While the three-point issues plagued Kansas in its three early losses, the Jayhawks’ overall offensive profile is still largely positive. They’ve been dominant in the post, shooting 57.5 percent on two-point field goals (the third best mark in the country). And freshman center Joel Embiid (68 percent from the floor) is rapidly evolving into an offensive weapon.
In Kansas’ last victory before Christmas, an 86-64 drubbing of Georgetown, the Jayhawks scored 1.26 points per possession. By efficiency measures, it equaled KU’s best offensive performance of the year (The Jayhawks had the same efficiency against Towson.) But a week later, Self was still believing the Jayhawks had more room to grow.
“We’re still just not lighting it up from the perimeter,” Self said this past weekend. “But I thought we were efficient. We played through our bigs, and we took better care of the basketball. We acted like we knew how we were going to score.”
So even after an offensive effort that any coach would go for, it still left one question:
Can Kansas be a true contender if it’s scoring only 18.8 percent of its points on threes?
History suggests no … but it’s close.
In the last five years, just one Final Four team has been less reliant on the three-pointer than Kansas has been. That was UConn in 2009, which scored just 17.6 percent of its points from the outside. Some other programs (think Ohio State and Louisville) have made runs while doing most of its scoring on the inside, but 19 of the last 20 Final Four teams have all scored at least 20 percent of their points from three.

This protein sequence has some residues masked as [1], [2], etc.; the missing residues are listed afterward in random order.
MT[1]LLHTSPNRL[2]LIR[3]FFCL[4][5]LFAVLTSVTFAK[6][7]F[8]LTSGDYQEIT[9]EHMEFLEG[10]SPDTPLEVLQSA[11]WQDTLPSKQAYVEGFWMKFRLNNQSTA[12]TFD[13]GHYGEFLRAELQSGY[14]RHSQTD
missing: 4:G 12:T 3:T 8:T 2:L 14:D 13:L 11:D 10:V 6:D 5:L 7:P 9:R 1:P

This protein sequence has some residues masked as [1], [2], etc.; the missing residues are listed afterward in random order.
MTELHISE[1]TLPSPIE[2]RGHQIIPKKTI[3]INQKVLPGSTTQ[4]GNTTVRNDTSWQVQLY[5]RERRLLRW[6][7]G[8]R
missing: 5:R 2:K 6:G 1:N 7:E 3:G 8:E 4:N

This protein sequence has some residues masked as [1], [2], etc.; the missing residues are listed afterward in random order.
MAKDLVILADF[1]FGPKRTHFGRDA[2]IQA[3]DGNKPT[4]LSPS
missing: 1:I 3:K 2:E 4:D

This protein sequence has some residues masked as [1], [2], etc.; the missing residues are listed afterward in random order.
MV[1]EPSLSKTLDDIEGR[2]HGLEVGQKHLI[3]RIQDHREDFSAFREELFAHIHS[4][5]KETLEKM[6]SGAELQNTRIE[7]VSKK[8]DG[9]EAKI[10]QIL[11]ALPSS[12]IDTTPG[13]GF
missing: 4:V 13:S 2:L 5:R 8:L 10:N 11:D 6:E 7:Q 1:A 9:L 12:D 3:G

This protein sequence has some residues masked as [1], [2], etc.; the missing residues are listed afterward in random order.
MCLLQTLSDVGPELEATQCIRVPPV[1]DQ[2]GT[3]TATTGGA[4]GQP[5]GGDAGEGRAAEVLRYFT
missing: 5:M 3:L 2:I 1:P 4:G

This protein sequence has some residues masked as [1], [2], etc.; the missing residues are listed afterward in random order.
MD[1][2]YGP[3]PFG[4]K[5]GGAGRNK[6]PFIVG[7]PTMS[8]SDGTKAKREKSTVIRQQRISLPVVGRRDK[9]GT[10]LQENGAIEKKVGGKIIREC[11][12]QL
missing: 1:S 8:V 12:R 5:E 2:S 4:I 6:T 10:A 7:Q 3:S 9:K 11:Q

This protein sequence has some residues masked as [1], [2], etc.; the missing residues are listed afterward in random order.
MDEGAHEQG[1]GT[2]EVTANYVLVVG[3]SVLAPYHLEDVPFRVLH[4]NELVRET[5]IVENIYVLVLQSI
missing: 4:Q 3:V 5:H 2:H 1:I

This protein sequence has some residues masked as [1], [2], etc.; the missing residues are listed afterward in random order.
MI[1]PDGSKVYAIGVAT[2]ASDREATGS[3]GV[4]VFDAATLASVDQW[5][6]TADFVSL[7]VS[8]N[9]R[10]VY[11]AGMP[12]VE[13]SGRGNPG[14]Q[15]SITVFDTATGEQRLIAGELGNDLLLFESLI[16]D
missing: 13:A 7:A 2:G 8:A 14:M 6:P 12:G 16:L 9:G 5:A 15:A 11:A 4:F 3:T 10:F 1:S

So, yes, KU needs to make a few more outside jumpers. Here are KU’s three-point numbers from the last seven seasons:
Year Three-point percentage National rank
2013-14 32.1% 219
2012-13 36.4% 63
2011-12 34.5 149
2010-11 38.2% 24
2009-10 40.4% 7
2008-09 36.7% 63
2007-08 39.7% 14
If there’s a positive sign for Self, it’s that his starters are actually shooting relatively well. Tharpe (36.7 percent) and freshmen Wayne Selden (37 percent) and Andrew Wiggins (35.1 percent) have all shot above the 33 percent threshold from the outside. And the trio has shot a combined 41.8 percent in their last five games.
The real drag on the outside shooting has come from Mason and two other freshmen (Conner Frankamp and Brannen Greene) expected to provide some shooting off the bench. All together, the reserve guards are shooting 23 percent from three. The hope for KU, perhaps, is that all three will shoot a little better after getting adjusted to the speed of the college game. (And, of course, Frankamp and Greene will likely see their minutes limited in conference play anyway.)
If the numbers hold, the solution seems pretty simple: Selden and Tharpe need to be taking a few more threes, and Mason needs to be a little more selective. But mostly, KU just needs to make a few more threes to take another step forward on offense.
“(Coach Self) just wants me to shoot the ball when I’m open,” Selden said. “so that’s what I’m trying to do. It’s not really shooting more or less.”